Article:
“No reason. Just return to your office,” the manager said.

“At that moment, I had the chance to run away. I don’t know why I didn’t do it,” he said.

Instead, he returned to his office and sat at his desk, unable to concentrate. A colleague approached him and murmured in his ear: “What are you doing here? You aren’t supposed to be here. You are dying today.” He began trembling all over and got up to leave. He glanced out his window and saw six Toyota Prado jeeps, used by the army, pull up, and men armed with weapons emerge.

“At that moment, I knew they were coming to get me.”

He tried to leave his office, but a tall, armed man met him and grasped his hand tightly. “Hello, Ahmed. You’re Ahmed, aren’t you?” he said.

This is when Ahmed says he felt certain he would soon die. “But still I insisted: ‘Tell me why you are arresting me.’”

Instead of getting answers, he was blindfolded and carted to a prison in central Damascus. He was held for about six weeks and tortured, as were others – the bodies of those killed during “questioning” were placed in a corner of the prison – but he skipped over that quickly to tell an interviewer: “Don’t think of – they beat children.”

Ahmed closed his eyes for a moment before continuing. “One child I will never forget. He was a boy, seven years old, a great boy. They brought him in carrying his backpack. They put a metal choke around his neck and the whites of his eyes turned so red. They said he was arrested for protesting the government. I asked him if it was true.”

“I don’t know what you are talking about,” he said. “What does ‘government’ mean?”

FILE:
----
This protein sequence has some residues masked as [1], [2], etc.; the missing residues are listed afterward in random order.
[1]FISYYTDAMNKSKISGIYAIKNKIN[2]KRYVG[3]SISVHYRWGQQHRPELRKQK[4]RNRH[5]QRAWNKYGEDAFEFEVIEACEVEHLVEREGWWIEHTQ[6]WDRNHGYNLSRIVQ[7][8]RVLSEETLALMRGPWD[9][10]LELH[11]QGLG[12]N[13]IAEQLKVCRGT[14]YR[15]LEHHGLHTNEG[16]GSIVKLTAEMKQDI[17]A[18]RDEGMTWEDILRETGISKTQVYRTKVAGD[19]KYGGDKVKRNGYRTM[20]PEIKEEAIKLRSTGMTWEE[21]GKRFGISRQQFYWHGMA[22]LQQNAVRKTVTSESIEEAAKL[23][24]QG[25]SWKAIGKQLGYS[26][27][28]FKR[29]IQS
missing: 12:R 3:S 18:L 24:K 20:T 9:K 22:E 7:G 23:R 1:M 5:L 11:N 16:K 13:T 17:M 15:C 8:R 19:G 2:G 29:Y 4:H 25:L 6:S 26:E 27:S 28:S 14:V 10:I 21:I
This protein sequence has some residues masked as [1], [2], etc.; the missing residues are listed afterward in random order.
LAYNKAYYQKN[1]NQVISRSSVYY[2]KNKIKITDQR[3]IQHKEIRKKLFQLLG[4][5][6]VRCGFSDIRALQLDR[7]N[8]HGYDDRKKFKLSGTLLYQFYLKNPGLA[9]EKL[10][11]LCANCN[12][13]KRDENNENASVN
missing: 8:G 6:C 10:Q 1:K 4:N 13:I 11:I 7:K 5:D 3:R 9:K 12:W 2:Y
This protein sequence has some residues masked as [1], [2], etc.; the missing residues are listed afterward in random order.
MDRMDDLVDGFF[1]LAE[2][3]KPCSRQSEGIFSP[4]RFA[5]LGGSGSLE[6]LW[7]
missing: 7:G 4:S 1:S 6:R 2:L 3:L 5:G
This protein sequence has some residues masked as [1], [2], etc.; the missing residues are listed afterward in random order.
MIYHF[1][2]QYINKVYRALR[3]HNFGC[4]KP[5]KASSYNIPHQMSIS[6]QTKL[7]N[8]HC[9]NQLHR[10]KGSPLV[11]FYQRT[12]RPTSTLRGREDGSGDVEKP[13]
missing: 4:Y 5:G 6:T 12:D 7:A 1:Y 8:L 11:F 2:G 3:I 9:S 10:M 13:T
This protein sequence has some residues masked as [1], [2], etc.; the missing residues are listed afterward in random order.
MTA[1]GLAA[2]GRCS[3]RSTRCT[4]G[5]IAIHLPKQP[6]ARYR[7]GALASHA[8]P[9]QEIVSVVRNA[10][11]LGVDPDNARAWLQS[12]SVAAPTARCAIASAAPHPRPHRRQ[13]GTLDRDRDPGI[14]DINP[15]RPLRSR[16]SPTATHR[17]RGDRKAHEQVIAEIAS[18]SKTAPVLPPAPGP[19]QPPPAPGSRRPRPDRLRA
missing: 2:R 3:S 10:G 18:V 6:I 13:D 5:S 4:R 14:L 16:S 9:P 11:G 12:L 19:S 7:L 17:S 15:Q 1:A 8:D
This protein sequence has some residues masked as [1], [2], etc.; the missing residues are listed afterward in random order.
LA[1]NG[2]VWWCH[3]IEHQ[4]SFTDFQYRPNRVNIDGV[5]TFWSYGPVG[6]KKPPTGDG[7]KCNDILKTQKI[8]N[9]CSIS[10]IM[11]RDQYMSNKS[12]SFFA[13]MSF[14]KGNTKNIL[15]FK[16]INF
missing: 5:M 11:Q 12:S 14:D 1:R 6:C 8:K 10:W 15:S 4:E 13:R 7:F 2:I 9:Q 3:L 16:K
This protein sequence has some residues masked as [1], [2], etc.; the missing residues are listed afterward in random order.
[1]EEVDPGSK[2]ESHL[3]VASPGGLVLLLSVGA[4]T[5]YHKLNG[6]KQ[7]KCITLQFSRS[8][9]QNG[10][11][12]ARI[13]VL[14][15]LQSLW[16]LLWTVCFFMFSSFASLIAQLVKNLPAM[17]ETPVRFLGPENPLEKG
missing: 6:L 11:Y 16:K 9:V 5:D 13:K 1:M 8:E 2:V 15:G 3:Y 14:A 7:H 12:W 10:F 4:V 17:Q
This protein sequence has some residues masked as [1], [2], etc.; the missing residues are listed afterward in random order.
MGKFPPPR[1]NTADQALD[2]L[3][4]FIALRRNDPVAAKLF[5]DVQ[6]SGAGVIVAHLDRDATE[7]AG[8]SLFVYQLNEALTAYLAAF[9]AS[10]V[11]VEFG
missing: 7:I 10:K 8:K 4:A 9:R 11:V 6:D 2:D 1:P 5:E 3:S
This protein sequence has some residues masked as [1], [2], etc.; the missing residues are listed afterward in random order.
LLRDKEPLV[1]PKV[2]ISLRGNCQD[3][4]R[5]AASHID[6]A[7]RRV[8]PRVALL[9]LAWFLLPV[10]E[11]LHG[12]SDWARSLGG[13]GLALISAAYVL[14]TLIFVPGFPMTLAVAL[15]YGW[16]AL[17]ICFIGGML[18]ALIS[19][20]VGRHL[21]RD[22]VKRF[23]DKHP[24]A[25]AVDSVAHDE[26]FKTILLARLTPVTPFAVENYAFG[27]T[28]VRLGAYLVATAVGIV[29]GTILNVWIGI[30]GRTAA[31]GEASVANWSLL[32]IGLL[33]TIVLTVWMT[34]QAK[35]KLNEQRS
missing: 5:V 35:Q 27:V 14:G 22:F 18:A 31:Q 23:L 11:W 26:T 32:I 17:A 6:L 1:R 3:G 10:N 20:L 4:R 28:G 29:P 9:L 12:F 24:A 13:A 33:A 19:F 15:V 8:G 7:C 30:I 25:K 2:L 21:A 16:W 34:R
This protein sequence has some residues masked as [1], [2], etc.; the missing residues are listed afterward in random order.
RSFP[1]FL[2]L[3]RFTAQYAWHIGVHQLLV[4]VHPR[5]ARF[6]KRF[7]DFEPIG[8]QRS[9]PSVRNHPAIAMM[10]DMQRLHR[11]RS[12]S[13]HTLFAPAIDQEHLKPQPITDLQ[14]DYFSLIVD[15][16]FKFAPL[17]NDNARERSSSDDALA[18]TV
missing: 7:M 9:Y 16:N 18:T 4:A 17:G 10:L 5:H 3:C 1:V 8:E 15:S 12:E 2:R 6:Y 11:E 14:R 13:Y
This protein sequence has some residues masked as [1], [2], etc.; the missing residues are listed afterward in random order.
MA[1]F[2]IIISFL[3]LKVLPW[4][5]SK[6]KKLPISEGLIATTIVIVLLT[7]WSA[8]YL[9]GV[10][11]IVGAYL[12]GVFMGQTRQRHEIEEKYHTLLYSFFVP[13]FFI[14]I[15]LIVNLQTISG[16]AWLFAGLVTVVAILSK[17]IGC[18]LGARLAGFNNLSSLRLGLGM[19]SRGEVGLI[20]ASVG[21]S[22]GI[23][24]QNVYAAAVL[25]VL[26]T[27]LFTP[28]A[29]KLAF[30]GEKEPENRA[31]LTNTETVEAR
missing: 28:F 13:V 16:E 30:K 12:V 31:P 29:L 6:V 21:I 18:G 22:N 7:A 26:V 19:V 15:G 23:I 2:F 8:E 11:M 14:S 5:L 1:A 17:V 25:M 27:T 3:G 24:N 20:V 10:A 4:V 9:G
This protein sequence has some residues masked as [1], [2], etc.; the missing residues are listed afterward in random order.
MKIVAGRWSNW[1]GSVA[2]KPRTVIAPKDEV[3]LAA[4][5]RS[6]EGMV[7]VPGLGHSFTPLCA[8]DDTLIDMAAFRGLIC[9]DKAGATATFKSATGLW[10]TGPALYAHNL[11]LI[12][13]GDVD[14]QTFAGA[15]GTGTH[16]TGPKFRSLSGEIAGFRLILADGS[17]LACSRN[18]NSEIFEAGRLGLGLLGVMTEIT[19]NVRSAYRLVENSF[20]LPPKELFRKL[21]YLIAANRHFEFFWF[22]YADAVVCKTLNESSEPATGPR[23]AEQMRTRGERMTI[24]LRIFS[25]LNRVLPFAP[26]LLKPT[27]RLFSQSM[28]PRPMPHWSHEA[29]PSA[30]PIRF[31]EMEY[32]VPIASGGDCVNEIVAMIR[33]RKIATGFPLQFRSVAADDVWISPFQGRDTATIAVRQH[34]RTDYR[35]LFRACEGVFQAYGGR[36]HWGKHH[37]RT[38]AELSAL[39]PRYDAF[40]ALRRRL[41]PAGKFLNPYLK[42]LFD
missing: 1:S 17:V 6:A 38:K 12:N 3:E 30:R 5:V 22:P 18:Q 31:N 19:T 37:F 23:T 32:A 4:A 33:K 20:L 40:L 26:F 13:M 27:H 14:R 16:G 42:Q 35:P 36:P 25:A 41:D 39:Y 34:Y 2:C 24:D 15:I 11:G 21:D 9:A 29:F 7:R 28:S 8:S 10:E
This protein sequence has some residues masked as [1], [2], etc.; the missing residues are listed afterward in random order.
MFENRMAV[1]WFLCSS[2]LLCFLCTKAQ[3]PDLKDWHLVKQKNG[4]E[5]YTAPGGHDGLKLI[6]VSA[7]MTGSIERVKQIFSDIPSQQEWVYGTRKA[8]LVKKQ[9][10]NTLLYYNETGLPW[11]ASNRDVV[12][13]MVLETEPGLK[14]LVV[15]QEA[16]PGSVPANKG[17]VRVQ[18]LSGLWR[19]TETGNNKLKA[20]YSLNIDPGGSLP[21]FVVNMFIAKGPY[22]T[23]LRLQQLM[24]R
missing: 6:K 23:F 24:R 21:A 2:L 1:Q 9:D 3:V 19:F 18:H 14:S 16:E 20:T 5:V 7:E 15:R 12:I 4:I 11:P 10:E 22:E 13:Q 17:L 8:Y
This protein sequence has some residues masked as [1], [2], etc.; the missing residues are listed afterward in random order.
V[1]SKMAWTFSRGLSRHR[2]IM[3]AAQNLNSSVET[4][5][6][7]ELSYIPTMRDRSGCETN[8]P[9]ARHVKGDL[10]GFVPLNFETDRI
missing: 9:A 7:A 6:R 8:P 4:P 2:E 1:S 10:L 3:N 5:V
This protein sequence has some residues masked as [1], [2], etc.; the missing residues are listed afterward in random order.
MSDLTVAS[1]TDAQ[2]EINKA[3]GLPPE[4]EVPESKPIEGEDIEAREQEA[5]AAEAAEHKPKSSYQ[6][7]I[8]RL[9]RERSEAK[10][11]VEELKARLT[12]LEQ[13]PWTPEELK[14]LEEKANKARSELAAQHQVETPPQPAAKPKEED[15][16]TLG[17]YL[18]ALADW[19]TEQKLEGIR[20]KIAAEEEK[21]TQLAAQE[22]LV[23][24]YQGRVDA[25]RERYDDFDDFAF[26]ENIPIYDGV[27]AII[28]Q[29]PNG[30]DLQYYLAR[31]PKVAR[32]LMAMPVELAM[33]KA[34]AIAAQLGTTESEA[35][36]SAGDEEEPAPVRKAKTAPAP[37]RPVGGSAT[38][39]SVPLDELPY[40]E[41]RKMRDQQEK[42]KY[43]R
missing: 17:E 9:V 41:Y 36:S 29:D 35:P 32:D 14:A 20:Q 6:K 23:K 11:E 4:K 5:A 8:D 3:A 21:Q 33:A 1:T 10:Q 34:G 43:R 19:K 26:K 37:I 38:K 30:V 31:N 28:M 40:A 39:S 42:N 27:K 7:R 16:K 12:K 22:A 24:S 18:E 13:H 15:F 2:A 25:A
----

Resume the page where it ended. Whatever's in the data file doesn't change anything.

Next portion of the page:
“I told him everything would be okay soon. Just hold on,” Ahmed said. “But I don’t know if that boy made it out.”

He lost track of days but now knows that it was about six weeks before he was taken to court and informed that he’d been arrested for anti-Syrian activity for watching an anti-government media outlet. The judge was a Sunni Muslim.

“He said this charge should be heard in another court, not his, and that I should return home and would receive notice within days to return. He told me that I must not leave my home while waiting for the notice, and then he said, ‘You are free to go until your trial.’ But though his words said one thing, his eyes said another. I could see he was telling me to run away.”

Ahmed arrived home ill, thin, weak, “almost dead,” he says, and his wife concurred. “He didn’t even know where he was,” she said. “He was in shock, and he had beating marks all over his body.”

A few days later, he left his home and headed for Lebanon. “I’m only a 45 minute ride from my home, but I was walking for eight days to avoid being captured,” he said.

“In those eight days, I saw death, I saw bombings, I saw tragedy. In those eight days, I saw war.”